And as long as we’re on the subject: (Warning: Tedious theorizing below; read at your own risk.)
We all know the brain is an organ made up of a dense network of neurons, which send electro-chemical signals from neuron to neuron at a constant basis. The brain never sleeps, which means those signals are constantly travelling between neurons at all times. The rate and intensity at which these signals fire depends on the stimulus of neurons by internal (other neurons) and external signals (the nervous system, the five senses, etc) of the body. These firing neurons not only register the inputs, but send signals that initiate reactions in the mind and/or body.
Most people imagine that when a single neuron fires, it fires from one specific stimulus, so it represents a bit of data, like a bit in a computer. But neurons don’t actually work that way; instead, a neuron fires according to many stimuli in cascading patterns, sometimes caused by one neuron, sometimes by a different neuron. So, if you could look at a brain’s neurons firing, it would look like a constant and random firing of neurons throughout the organ. How could anyone make sense of that?
Well, there is a—ahem—pattern to the madness, and it works something like this: As different stimuli enter the brain from the senses or the nervous system, the neurons’ firing tend to follow certain patterns, which are repeated every time that stimuli returns; and it’s the recurring patterns that can be said to represent basic concepts. This was not a planned event; it’s something the brain “learned” by experiencing things during childhood, that stimuli creating a particular pattern of neuron firings, and that pattern being reinforced by repeated similar stimuli over time. As a simple example, when as a child you were presented with an object, the new stimuli would create a neuronal firing pattern corresponding to “object.” Absolutely every object you would encounter would later create the same neuronal firing pattern in your brain, telling you you’ve just been presented with another object.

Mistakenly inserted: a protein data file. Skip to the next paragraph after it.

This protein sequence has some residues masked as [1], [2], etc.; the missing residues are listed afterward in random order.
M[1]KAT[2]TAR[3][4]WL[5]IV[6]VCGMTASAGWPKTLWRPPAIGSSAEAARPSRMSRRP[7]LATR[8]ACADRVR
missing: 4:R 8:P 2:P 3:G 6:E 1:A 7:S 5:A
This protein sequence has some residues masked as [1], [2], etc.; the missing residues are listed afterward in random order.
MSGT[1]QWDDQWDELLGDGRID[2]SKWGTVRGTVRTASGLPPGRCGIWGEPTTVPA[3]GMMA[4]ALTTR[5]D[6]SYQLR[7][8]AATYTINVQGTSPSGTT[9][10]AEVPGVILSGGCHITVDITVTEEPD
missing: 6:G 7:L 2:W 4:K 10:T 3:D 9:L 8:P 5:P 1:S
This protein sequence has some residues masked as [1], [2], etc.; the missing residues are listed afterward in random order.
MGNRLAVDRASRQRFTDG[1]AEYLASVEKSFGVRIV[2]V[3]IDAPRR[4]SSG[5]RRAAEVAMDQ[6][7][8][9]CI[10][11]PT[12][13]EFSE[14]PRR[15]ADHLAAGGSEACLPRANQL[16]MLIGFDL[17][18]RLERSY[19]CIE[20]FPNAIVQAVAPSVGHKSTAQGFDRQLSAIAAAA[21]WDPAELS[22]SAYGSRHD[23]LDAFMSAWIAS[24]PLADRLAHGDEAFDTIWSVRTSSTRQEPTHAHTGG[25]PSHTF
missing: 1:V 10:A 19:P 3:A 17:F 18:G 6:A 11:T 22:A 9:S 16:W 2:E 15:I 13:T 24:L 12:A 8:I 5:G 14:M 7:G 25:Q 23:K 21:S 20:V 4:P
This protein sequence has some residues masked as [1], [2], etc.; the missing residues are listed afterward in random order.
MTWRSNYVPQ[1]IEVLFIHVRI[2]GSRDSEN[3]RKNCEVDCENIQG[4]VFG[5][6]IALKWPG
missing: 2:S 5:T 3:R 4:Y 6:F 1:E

As you discovered other aspects of the object, those new aspects would each become new stimuli, creating their own neuronal firing patterns, for instance: A firing pattern to represent its size, small enough to fit in your hand; a pattern to represent its roundness; a pattern to represent its whiteness; a pattern to represent stitching on its surface; and a pattern to represent black marks on its side. Each aspect of the object generates patterns in your brain. When your brain sees all those patterns firing in rapid succession, it builds a connection between those patterns and the specific thing you hold in your hand and defines that collection: A baseball. If you present another object to your brain, it may use some of the same patterns to represent it… patterns for round, stitched and decorated by black marks, for instance. But any differences in that object will generate new patterns, say, a larger size and a brown color. The brain will now use a different collection of firing patterns to represent the new item: A basketball. Then the brain uses this version of 20 questions to identify an object: It’s small; it’s round; it’s white; it has stitching; it has black marks on the side; it’s a baseball.
And now, when you think of a baseball, or a basketball, your brain recalls specific firing patterns that, when combined, represent the details of those objects. Your brain then can mix and match those patterns, and other patterns learned over the years, to imagine a softball, a soccer ball, an egg, a wheel, a button, etc, etc. Everything you have ever experienced, everything you think or do, everything you imagine, is formed in your brain by building a unique combination of neuronal firing patterns for old, new and previously-unimagined things.
And your brain keeps building on that, finding correlations between one collection of patterns and another, for example: The patterns that define a baseball correlate with a pattern that defines a game, a pattern that defines how to throw a ball, a pattern that defines how to slide into home plate, a pattern that identifies your favorite baseball team, a pattern that identifies your team’s jerseys, etc, etc. Those collections of multiple patterns eventually define for you the game of baseball and how it’s played.